Tags Jailhouse Lawyers Speak (JLS)
Tag: Jailhouse Lawyers Speak (JLS)
Lest there be any doubt, in 2019 the C2RTP boycott must go on. I mean, many cite 1619 as the year that the first slave cargo ships arrived on these shores. Thus, the year 2019 represents a historic marker, 400 years of struggle. Queen Tahiyrah has dubbed 2019 as “The Year of Justice” and this will be the theme of Volume 1, Issue 3, of the next edition of Barz Beyond Barz Magazine. For me, “The Year of Justice” will usher in the Special Litigation Project 2019. The SLP will focus on identifying and challenging laws that play an important role in facilitating mass incarceration.
During the National Prison Strike, Jailhouse Lawyers Speak (JLS) inspired incarcerated and outside activists across the country. Activists on the outside were inspired by prisoners’ leadership on the inside, their ability to work effectively through limited communication and under the threat of retaliation. After the strike, incarcerated people were even more inspired by the activism that happened across the country on the inside. Prisoners from each corner of the country are realizing the power that they have to influence positive changes in their environments.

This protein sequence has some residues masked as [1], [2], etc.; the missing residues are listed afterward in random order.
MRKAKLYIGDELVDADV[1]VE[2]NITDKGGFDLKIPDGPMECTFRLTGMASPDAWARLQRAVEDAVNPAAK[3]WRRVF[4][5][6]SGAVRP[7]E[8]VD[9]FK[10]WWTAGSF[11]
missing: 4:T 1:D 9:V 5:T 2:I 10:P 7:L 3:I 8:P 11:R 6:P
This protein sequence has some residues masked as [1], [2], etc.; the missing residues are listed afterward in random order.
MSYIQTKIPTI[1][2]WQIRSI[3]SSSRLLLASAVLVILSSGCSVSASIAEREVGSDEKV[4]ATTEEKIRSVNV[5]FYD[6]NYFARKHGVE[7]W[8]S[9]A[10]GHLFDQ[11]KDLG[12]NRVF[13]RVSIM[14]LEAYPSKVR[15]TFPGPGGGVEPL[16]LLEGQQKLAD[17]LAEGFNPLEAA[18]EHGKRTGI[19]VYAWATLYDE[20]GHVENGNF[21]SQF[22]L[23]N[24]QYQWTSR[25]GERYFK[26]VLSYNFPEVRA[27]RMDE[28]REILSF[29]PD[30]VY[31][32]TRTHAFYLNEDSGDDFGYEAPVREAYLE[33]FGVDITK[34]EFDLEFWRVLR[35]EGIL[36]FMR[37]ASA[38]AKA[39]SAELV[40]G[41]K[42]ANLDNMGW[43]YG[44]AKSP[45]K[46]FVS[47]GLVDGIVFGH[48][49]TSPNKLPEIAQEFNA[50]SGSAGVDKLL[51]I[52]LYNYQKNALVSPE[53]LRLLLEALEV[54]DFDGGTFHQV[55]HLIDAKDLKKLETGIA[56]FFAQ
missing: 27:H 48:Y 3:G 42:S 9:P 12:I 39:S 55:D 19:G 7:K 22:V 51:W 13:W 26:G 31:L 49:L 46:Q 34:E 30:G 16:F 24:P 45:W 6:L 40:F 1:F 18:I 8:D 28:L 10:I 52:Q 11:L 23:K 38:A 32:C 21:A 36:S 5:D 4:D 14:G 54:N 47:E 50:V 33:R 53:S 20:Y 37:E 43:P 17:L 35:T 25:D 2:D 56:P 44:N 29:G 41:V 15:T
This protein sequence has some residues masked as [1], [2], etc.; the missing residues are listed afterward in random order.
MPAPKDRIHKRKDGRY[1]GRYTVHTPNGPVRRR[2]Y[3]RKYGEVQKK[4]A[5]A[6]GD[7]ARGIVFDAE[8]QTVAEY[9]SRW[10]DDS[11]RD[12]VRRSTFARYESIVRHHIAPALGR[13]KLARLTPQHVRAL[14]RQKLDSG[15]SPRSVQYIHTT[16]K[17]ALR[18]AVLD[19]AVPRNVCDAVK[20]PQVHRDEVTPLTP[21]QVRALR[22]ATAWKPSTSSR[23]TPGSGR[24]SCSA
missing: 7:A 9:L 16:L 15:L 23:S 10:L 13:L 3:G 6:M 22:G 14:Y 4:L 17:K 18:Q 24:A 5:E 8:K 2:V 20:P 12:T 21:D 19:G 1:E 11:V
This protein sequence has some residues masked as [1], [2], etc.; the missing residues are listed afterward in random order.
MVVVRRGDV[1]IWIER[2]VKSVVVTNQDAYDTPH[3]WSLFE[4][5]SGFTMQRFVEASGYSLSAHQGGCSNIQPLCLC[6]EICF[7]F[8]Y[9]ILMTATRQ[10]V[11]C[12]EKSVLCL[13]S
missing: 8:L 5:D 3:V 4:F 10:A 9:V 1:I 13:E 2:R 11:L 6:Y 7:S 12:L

Jailhouse Lawyers Speak (JLS) is currently continuing to focus energy on supporting strikers who’re suffering retaliation, raising awareness of those who continue to strike and educating policymakers of strikers’ demands. These will be our primary focuses in this season. Action points: Print and distribute Issue No. 6 of Solid Black Fist. Support prisoners still striking, raise awareness that the National Prison Strike continues in Ohio and California. Circulate the online petition to Congress demanding prisoners’ basic human rights needs be met.
The National Prison Strike flooded the media and transformed the national narrative surrounding prisoners’ human rights. While the symbolic end date of the national prison strike passed on Sunday’s 45th anniversary of the Attica Uprising, prisoners take the lead in determining whether to continue striking depending on their individual circumstances at their institutions: some extending the call, others placing a new date on their call and even striking indefinitely.